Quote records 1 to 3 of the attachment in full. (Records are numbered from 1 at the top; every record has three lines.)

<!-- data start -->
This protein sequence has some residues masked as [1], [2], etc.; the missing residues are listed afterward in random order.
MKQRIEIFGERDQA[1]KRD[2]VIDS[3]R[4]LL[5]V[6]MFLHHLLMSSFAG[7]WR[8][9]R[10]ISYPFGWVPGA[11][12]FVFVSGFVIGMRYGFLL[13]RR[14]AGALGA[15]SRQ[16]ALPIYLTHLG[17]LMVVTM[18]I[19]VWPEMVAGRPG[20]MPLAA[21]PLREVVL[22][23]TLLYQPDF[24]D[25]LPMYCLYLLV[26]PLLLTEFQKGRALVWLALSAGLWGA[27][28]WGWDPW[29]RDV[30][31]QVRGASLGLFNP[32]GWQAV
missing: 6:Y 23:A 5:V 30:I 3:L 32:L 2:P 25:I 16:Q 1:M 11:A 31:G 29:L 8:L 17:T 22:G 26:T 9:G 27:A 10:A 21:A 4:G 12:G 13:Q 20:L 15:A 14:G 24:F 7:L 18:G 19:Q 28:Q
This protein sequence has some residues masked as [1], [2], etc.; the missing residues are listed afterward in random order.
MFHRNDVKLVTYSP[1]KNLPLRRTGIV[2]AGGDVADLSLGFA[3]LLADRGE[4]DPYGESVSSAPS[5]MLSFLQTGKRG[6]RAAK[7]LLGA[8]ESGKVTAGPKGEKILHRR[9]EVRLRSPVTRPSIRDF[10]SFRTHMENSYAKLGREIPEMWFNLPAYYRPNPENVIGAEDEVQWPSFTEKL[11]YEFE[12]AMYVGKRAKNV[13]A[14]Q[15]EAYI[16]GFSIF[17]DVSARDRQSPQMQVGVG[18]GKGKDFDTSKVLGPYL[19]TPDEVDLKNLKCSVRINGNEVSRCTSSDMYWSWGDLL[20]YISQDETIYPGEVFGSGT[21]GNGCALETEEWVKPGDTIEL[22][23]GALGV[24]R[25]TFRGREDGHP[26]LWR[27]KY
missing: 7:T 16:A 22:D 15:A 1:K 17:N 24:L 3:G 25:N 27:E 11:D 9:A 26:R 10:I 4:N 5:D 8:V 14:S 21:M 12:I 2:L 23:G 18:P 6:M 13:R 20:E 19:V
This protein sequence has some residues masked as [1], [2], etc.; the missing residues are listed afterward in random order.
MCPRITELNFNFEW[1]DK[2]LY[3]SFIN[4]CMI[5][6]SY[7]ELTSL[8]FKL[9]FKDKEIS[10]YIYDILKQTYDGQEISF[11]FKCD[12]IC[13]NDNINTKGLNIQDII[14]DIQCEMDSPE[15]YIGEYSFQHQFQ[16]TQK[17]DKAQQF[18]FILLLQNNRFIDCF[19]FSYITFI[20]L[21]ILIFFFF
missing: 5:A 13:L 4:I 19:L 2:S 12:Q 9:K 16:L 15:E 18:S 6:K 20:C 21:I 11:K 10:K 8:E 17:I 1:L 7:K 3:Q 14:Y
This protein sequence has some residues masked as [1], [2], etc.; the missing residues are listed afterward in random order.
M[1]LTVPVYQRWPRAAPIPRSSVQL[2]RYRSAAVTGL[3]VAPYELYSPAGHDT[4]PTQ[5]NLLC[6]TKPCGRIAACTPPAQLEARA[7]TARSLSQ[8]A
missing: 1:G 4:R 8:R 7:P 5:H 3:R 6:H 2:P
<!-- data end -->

This protein sequence has some residues masked as [1], [2], etc.; the missing residues are listed afterward in random order.
MKQRIEIFGERDQA[1]KRD[2]VIDS[3]R[4]LL[5]V[6]MFLHHLLMSSFAG[7]WR[8][9]R[10]ISYPFGWVPGA[11][12]FVFVSGFVIGMRYGFLL[13]RR[14]AGALGA[15]SRQ[16]ALPIYLTHLG[17]LMVVTM[18]I[19]VWPEMVAGRPG[20]MPLAA[21]PLREVVL[22][23]TLLYQPDF[24]D[25]LPMYCLYLLV[26]PLLLTEFQKGRALVWLALSAGLWGA[27][28]WGWDPW[29]RDV[30][31]QVRGASLGLFNP[32]GWQAV
missing: 6:Y 23:A 5:V 30:I 3:L 32:L 2:P 25:I 16:Q 1:M 11:A 31:G 29:L 8:L 17:T 22:G 26:T 9:G 27:A 10:A 21:A 4:G 12:G 13:Q 20:L 15:A 14:G 24:F 7:L 18:G 19:Q 28:Q
This protein sequence has some residues masked as [1], [2], etc.; the missing residues are listed afterward in random order.
MFHRNDVKLVTYSP[1]KNLPLRRTGIV[2]AGGDVADLSLGFA[3]LLADRGE[4]DPYGESVSSAPS[5]MLSFLQTGKRG[6]RAAK[7]LLGA[8]ESGKVTAGPKGEKILHRR[9]EVRLRSPVTRPSIRDF[10]SFRTHMENSYAKLGREIPEMWFNLPAYYRPNPENVIGAEDEVQWPSFTEKL[11]YEFE[12]AMYVGKRAKNV[13]A[14]Q[15]EAYI[16]GFSIF[17]DVSARDRQSPQMQVGVG[18]GKGKDFDTSKVLGPYL[19]TPDEVDLKNLKCSVRINGNEVSRCTSSDMYWSWGDLL[20]YISQDETIYPGEVFGSGT[21]GNGCALETEEWVKPGDTIEL[22][23]GALGV[24]R[25]TFRGREDGHP[26]LWR[27]KY
missing: 7:T 16:A 22:D 15:A 1:K 17:N 24:L 3:G 25:N 27:E 11:D 9:A 26:R 10:I 4:N 5:D 8:V 14:S 21:M 12:I 2:L 23:G 18:P 6:M 13:R 20:E 19:V
This protein sequence has some residues masked as [1], [2], etc.; the missing residues are listed afterward in random order.
MCPRITELNFNFEW[1]DK[2]LY[3]SFIN[4]CMI[5][6]SY[7]ELTSL[8]FKL[9]FKDKEIS[10]YIYDILKQTYDGQEISF[11]FKCD[12]IC[13]NDNINTKGLNIQDII[14]DIQCEMDSPE[15]YIGEYSFQHQFQ[16]TQK[17]DKAQQF[18]FILLLQNNRFIDCF[19]FSYITFI[20]L[21]ILIFFFF
missing: 5:A 13:L 4:I 19:L 2:S 12:Q 9:K 16:L 15:E 18:S 6:K 20:C 21:I 11:K 10:K 8:E 17:I 1:L 7:K 3:Q 14:Y